CRS HIV and AIDS Programs are Making a Difference

Bill O’Keefe, Senior Director of the CRS Advocacy Department, recently returned from Zambia and had this reflection:

Having visited many rural African Catholic health clinics over the last 20 years, I was amazed at how the advent of antiretroviral therapy has brought hope and healing to persons with HIV in Zambia. Where health workers for years were focused on helping people die, they are now in the business of bringing people back to life.

CRS-supported Chreso Ministries Clinic, a Lusaka, Zambia-based program that provides key services to more than 5,700 people living with HIV and AIDS. Photo by Hilary Roxe/CRS.

CRS-supported Chreso Ministries Clinic, a Lusaka, Zambia-based program that provides key services to more than 5,700 people living with HIV and AIDS. Photo by Hilary Roxe/CRS.

I am thankful to have just returned from visiting CRS’ PEPFAR-supported projects in Zambia. The experience brought home to me that the work that all of us with the U.S. Conference of Catholic Bishops have done to advocate for HIV funding over the years is truly making a huge difference.

In Washington, D.C., staff from the foreign affairs committees are focusing on the reauthorization of the President’s Emergency Plan for AIDS Relief (PEPFAR). Just last week, CRS had the opportunity to testify in Congress on the critical connection between nutrition and HIV. Having witnessed this connection in Zambia, the hearing could not have been more timely. We are trying to help shape the next five years of PEPFAR so that it is even more effective. We are going to need your help, though, from now until a final bill passes, probably in the spring of 2008.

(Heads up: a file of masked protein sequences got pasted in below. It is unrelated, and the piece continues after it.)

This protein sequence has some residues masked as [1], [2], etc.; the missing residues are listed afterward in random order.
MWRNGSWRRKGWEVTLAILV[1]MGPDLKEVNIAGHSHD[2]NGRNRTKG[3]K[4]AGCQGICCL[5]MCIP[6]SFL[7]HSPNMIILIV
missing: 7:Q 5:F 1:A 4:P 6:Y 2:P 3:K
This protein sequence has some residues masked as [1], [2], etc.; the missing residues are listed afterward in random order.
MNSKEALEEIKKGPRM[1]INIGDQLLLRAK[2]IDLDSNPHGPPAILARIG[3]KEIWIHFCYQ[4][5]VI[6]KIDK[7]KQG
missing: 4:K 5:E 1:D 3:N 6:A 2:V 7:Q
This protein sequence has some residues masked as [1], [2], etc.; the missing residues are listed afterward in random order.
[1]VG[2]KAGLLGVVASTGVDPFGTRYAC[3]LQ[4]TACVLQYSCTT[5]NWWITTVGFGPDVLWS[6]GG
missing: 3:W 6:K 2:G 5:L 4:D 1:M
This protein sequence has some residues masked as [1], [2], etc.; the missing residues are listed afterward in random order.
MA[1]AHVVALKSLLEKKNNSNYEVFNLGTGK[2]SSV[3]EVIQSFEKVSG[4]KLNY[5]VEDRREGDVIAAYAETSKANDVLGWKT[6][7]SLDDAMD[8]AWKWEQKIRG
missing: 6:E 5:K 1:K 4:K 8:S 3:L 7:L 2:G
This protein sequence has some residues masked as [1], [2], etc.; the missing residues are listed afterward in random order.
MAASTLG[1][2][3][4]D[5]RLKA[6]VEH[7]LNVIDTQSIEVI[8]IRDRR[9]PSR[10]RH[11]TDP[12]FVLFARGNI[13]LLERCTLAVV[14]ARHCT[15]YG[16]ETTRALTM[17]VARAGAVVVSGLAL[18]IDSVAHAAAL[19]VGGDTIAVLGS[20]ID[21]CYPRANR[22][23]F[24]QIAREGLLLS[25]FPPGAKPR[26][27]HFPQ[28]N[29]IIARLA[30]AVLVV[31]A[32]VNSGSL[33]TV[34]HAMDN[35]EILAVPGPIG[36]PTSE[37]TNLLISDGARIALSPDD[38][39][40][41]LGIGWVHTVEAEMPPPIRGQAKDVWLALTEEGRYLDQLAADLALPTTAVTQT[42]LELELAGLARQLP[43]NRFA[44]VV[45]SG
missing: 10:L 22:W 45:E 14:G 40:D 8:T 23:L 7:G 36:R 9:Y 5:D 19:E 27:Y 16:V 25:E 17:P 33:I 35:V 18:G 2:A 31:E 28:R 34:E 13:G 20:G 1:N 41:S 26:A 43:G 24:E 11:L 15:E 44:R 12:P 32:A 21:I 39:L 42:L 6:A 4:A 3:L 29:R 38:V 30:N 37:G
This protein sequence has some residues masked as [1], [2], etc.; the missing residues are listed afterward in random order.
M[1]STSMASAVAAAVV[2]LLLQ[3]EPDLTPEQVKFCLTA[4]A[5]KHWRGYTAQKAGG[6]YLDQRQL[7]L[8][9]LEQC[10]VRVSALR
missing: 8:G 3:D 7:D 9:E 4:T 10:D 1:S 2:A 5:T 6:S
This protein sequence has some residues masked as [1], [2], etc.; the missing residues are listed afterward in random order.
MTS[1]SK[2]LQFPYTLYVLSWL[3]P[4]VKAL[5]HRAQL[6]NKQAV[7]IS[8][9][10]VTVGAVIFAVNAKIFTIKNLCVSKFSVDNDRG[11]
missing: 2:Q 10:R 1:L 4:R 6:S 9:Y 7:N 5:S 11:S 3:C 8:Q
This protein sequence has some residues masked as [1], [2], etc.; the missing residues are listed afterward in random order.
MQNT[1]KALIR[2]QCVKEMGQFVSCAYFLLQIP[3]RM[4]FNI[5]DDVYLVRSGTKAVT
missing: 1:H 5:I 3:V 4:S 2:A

We face opposition or inertia on a number of fronts. The role of the Church in providing health care in remote parts of Africa is itself underappreciated. While our experience and evidence support the important contribution abstinence and behavior change play in preventing the spread of HIV, others have a very different view. The ease with which CRS and others are able to piece together an integrated program that fights HIV, while addressing nutrition, education, sanitation and other related issues, will be a challenge.

Thanks for supporting our past efforts on HIV and AIDS and other important issues. I invite you to continue with us in our HIV advocacy over the next few months. Here are specific ways you can help:

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